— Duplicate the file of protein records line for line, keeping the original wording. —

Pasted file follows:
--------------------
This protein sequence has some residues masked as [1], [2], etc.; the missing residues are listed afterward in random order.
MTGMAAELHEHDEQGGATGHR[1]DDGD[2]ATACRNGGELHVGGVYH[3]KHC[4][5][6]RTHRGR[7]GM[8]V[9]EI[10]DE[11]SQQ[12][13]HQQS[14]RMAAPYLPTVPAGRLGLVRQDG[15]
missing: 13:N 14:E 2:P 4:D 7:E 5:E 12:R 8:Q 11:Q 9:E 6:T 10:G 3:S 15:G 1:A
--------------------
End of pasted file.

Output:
This protein sequence has some residues masked as [1], [2], etc.; the missing residues are listed afterward in random order.
MTGMAAELHEHDEQGGATGHR[1]DDGD[2]ATACRNGGELHVGGVYH[3]KHC[4][5][6]RTHRGR[7]GM[8]V[9]EI[10]DE[11]SQQ[12][13]HQQS[14]RMAAPYLPTVPAGRLGLVRQDG[15]
missing: 13:N 14:E 2:P 4:D 7:E 5:E 12:R 8:Q 11:Q 9:E 6:T 10:G 3:S 15:G 1:A